The Rajputs, Marathas, Mughals, British, Muslim rulers, Sikhs and some more may have played out their roles in India’s rich history, but they all seem to have a unique common link to a city in central India – Gwalior.
The Gwalior Fort is perched on a hilltop, near the Gwalior city of Madhya Pradesh. Regarded as North and Central India’s most impregnable fortress, the Gwalior Fort spreads out over an area of 3 square km, surrounded by 35 feet high concrete walls of sandstone. A massive structure spanning more than a square mile, Gwalior Fort houses dozens of smaller structures including water tanks, temples, shrines, monuments, and multiple palaces sheltered by thick, sandstone walls painted with bright blue accents.
History of Gwalior Fort
Being adhered to the conquests of various dynasties and rulers, the design of this majestic hill top had been subjected to various changes. History of Gwalior Madhya Pradesh mentions that in the 5th century the Gwalior Fort came into being during the rule of Suraj Sen, the Kachhwaha Rajput prince. In the 10th century, Vrajdaman of the Kachapghat Rajvans took over Gwalior. In 1021 AD Mahmud of Gazni attacked Gwalior and Malik Bahauddin Tughluq, one of his lieutenants won it after an intense battle.
According to the History of Gwalior Madhya Pradesh, the 14th century saw the Tomar clan coming into power taking advantage of the weak Islamic rulers. Many rock-cut Jain statues were constructed during this period. The most illustrous ruler of this dynesty was Raja Man Singh who was instrumental in rebuilding the fort of Gwalior.
Lodi took the passion of the fort shortly after the death of Raja Man Singh. After Lodi the fort went to Mogul and this place was used as a prison by Jahangir and then Aurangzeb. With the growing power of Marathas the fort came under the rule of Scindia (Maratha clan). British took over the fort on several occasions and finally it was restored to Scindia in 1886 in exchange of Jhansi.
Monuments and Temples inside Fort
The fort and its premises are well maintained and house many historic monuments including palaces, temples and water tanks. There are eleven temples to Gautama Buddha and the tirthankaras of Jainism. Below Gwalior Fort carved directly into the sandstone bedrock, a series of Jain carvings watches the southern path leading up the hill. These carvings, the tallest over 50 feet high, were excavated between the 7th and 14th centuries.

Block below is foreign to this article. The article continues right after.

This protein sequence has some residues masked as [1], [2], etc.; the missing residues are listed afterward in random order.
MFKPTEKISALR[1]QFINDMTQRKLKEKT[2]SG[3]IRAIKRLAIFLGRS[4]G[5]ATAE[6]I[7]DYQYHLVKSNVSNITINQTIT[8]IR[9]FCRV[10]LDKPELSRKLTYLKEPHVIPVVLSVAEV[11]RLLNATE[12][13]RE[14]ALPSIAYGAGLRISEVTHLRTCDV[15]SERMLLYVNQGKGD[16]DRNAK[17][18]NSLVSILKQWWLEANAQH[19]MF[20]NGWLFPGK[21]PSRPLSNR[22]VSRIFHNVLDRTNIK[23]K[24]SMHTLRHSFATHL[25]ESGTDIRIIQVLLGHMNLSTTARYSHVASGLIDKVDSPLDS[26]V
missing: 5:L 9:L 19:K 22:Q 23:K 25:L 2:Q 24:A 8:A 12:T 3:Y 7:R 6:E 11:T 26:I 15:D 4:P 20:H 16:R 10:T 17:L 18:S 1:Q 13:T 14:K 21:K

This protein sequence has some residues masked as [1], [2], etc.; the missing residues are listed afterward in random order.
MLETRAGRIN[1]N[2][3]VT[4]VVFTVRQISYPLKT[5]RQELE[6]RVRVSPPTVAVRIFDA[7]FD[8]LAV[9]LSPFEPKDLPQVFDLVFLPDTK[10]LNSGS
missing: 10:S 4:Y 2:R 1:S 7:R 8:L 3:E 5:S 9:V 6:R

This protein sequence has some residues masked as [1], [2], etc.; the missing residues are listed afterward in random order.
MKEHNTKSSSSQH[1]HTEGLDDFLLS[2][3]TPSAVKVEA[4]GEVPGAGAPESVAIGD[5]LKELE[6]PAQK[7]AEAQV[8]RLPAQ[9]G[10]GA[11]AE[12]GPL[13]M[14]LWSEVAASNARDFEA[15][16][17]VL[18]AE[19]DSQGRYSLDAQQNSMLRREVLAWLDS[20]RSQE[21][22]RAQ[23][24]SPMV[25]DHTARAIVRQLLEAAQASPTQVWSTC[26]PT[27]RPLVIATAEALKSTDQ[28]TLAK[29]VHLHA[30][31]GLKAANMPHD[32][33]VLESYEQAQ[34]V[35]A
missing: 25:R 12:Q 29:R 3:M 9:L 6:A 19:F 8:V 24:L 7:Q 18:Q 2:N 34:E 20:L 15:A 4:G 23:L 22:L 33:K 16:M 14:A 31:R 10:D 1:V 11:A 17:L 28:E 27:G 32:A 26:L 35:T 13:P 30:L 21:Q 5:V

Within Gwalior Fort are several Hindu temples, one pair known as the Sas Bahu Ka Mandir, feature beautiful bas-reliefs. This pair was finished in 1083 and although crumbling they still feature lovely interiors. The 15th Century Gujari Mahal was built by Raja Mansingh Tomar as a monument of his love for his Gujar queen, Mrignayani. The exterior of the Gujari Mahal is well preserved and now houses an archeological museum. The Teli Ka Temple, or “Oilman’s Temple” was originally dedicated to Vishnu and later converted to the worship of Shiva. Close to the Teli ka Mandir temple is the Garuda monument, dedicated to Vishnu, is the highest in the fort.
Then there is the Man Singh Palace, built by the king Man Singh in the 15th century. The reputed Palace has an amazing design. With blue ceramic tiles at the front façade and an impressive structure the Man Singh Palace reflects the true colors of Tomar dynasty.
The under ground floors are designed to pass sun light and ventilation inside and there is a unique communication system to talk between floors by using hollow pipes. These underground floors were used by the queens. It was in the same palace the Mughal emperor Aurangzeb imprisoned and later murdered his brother Murad.
There are several underground escape tunnels to allow occupants of the fort to escape during the war. These underground paths had some exposed opening for light and air however with the closing of those openings it became impossible and dangerous. Now the entrances to the escape ways are closed as some incidents took place as some enthuastic tourist tried to explore.
Then there is gruesome Jauhar Kund, where the women of the harem burnt themselves to death after the defeat of the king of Gwalior in 1232.
Gwalior also has its link to Sikh history. It was here that Mughal emperor Jahangir had imprisoned the sixth Sikh Guru Hargobind Sahib Ji, along with 52 princes for nearly two years. Guru was reluctant to go alone and requested release of 52 princes who were locked inside jail for various reasons. A Sikh Gurudwara Data Bandi Chhod is constructed in memory of Guru Hargobind Sahib Ji.
Other notable structures in the majestic Gwalior Fortress are the Karan Palace, the Jahangir Mahal and Shahjahan Mahal.